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ELARGrade 8 | 2020
Publisher: EMC Publishing, LLCSeries includes:
The quality review is the result of extensive evidence gathering and analysis by Texas educators of how well instructional materials satisfy the criteria for quality in the subject-specific rubric. Follow the links below to view the scores and read the evidence used to determine quality.
Section 1. English Language Arts and Reading Texas Essential Knowledge and Skills (TEKS) and English Language Proficiency Standards (ELPS) Alignment
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TEKS Teacher %
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Section 2. Texts
Section 3. Literacy Practices and Text Interactions
Section 4. Developing and Sustaining Foundational Literacy Skills
Section 5. Supports for All Learners
Section 6. Implementation
Section 7. Additional Information
|Grade||TEKS Student %||TEKS Teacher %||ELPS Student %||ELPS Teacher %|
The materials include well-crafted texts, representing the quality of content, language, and writing produced by experts in various disciplines. The materials include increasingly complex traditional, contemporary, classical, and multicultural, diverse texts.
Evidence includes but is not limited to:
Unit 1 emphasizes fiction. In the beginning, students read Shirley Jackson’s short story “Charles” and are introduced to the vocabulary words insolently, elaborately, matronly, and haggard. Students then read “The Treasure of Lemon Brown” by Walter Dean Myers, which contains a relatable storyline that tells of a student who cannot play sports until he has passing grades. As they move through the unit, students read “A Mother in Mannville” by Marjorie Kinnan Rawlings, “The Drummer Boy of Shiloh” by Ray Bradbury, which is paired with the article “Echoes of Shiloh” by Shelby Foote, and the short story “Last Night” by Faye Myenne Ng. This diverse array of texts allows students to gain new insight and perspectives, background knowledge, vocabulary, and use higher-level thinking skills.
The texts range in complexity from easy to challenging, including offering materials with below-grade-level to above-grade-level Lexile. In Unit 2, “The Tell-Tale Heart” by Edgar Allan Poe has a moderate reading level with a below grade-level Lexile of 830L. The story follows the narrator, a murderer who suffers from mental issues but protests that he is not insane. The difficult sentence structure may present some challenges, but the engaging plot provides some ease.
In Unit 2, “The Tell-Tale Heart” by Edgar Allan Poe is a classic American Gothic tale from the 1800s that offers rich examples of symbolism while dealing with mental illness. Students can connect with this text despite its age.
In Unit 4, students explore informational text, beginning with reading a science article by Valerie Jablow titled “A Tale of Two Rocks.” Students then read the scientific chart “Scale of Geologic Time” and draw conclusions based on their information. The article “On the Relativity of Time” by Wolfgang F. Pauli introduces terms such as paleontology, reckoning, ephemeral, and inert. “Indian Cattle,” an informational text by Eugene Rachilis, encourages students to ask questions and seek answers as they read informational text. The memoir “Counting Coup on a Wounded Buffalo” by Chief Plenty-Coups pairs with the traditional informational texts and gives students insight into what it was like to experience that part of history on a personal level. The informational text “Murder and More Mushroom Meyhem” by Elio Schaechter gives students historical context and safety rules for eating mushrooms.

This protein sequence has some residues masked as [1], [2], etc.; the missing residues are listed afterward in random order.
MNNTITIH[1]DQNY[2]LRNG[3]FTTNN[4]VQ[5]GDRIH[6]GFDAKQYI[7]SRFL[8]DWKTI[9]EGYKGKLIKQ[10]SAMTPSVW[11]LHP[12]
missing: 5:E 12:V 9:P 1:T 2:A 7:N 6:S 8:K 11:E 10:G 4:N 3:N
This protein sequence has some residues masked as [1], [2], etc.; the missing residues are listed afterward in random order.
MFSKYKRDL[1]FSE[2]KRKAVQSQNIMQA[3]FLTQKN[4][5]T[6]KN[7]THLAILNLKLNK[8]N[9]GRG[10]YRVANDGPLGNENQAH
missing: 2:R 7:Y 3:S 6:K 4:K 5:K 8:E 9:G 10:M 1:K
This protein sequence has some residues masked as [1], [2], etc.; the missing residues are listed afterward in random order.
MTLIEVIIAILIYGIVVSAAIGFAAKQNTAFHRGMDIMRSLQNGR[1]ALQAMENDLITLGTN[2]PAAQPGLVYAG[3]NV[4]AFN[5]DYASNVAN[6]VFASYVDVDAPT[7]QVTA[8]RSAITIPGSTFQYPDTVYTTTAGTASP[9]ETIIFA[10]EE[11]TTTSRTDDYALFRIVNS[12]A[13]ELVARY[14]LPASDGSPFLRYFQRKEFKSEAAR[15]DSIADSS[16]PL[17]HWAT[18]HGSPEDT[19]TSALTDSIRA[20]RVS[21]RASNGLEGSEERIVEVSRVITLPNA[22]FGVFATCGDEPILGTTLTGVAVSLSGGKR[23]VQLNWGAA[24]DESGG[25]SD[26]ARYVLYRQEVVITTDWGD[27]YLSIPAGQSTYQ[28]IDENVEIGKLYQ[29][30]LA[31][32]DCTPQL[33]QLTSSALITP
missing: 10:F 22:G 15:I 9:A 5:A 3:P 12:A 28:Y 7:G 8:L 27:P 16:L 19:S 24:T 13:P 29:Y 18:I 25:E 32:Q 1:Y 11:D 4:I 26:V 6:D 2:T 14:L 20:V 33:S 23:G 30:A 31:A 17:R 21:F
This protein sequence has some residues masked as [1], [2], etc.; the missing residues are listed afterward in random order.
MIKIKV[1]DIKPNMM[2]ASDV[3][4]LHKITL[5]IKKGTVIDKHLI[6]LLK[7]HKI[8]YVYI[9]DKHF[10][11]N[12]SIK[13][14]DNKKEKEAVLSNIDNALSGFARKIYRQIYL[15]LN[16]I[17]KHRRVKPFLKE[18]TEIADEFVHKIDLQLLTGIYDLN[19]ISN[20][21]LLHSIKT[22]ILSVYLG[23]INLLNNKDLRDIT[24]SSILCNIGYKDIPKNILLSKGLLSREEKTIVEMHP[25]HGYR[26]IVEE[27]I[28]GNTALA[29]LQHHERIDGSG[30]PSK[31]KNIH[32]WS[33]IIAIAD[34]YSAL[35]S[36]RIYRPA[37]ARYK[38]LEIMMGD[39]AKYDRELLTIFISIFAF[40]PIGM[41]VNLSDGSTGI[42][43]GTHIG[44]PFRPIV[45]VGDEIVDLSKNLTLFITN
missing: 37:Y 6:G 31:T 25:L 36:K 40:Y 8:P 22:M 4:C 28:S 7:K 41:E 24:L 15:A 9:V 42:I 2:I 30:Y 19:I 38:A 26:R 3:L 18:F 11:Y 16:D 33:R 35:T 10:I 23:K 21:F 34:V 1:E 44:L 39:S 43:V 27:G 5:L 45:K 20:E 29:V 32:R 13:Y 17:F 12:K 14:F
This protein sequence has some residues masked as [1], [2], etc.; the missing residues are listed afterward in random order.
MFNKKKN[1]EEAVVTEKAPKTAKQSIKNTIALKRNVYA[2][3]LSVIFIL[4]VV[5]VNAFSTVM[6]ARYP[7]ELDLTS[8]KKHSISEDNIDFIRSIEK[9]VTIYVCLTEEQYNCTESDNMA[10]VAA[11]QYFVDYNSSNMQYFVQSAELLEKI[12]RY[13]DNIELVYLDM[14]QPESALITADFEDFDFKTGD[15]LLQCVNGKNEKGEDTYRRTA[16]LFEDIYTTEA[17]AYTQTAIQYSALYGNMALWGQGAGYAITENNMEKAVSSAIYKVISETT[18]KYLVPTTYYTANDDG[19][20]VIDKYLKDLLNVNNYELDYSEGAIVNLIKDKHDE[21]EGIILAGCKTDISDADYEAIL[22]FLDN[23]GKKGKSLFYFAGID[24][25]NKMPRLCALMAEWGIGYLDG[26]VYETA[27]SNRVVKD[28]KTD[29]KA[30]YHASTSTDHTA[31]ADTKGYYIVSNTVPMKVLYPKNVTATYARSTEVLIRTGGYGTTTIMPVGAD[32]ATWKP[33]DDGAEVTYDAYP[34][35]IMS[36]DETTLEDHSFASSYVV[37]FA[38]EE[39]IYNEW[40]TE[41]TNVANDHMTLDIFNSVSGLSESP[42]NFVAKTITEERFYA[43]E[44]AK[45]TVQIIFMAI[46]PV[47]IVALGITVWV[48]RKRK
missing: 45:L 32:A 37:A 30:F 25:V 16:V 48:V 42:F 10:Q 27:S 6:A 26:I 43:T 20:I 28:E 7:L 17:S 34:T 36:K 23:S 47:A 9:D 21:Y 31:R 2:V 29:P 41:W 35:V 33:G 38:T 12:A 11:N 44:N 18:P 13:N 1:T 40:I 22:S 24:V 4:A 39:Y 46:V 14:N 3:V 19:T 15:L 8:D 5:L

Unit 5 includes poems written during the Harlem Renaissance by movement leader Langston Hughes. “Dreams” and “Dream Deferred” both deal with the importance of dreams, especially during that particular time in history. “Dreams” includes figurative language and a familiar subject. The themes of both poems continue to be relevant today.
Unit 7 focuses on drama. The play “The Diary of Anne Frank” by Frances Goodrich and Albert Hackett provides a recollection of Anne Frank’s life in the cramped secret apartment and her hopes for the future after the war. Sir Arthur Conan Doyle’s “The Dying Detective” is also in Unit 7. Doyle is the famous writer of all the Sherlock Holmes stories and novels. This selection includes detailed examples of stage directions along with the dialogue.
Unit 8 focuses on folk literature. Students start by reading an Aztec legend titled “Legend of the Feathered Serpent,” which introduces new words like perpetrator, exquisite, prophecy, and maneuver. Students then read the tall tale “Pecos Bill” by Adrien Stoutenburg and read about a boy raised by coyotes in Old West Texas. The descriptive writing allows students to consider how authors create a scene for readers. The story’s dialect gives students insight into how authors showcase time and place to readers. The Cheyenne legend “Where the Girl Rescued her Brother” gives students a chance to summarize events from a historical context. The legend “Blackbeard’s Last Fight” allows students to think critically about pirate literature’s fascination while recognizing the value of characterization within a text. In Unit 8, students also read the tall tale “Paul Bunyan of the North Woods” by Carl Sandburg and explore eponyms and hyperbole. The diverse texts that vary from traditional to contemporary give a variety of higher-level thinking opportunities to students.
The materials include a variety of text types and genres across content that meet the requirements of grade 6 TEKS. The text types include realistic fiction, adventure stories, historical fiction, humor, and myths, sufficient informational text, and graphic features throughout the material.
Examples of literary texts include but are not limited to:
Examples of informational texts include but are not limited to:
Examples of print and graphical features include but are not limited to: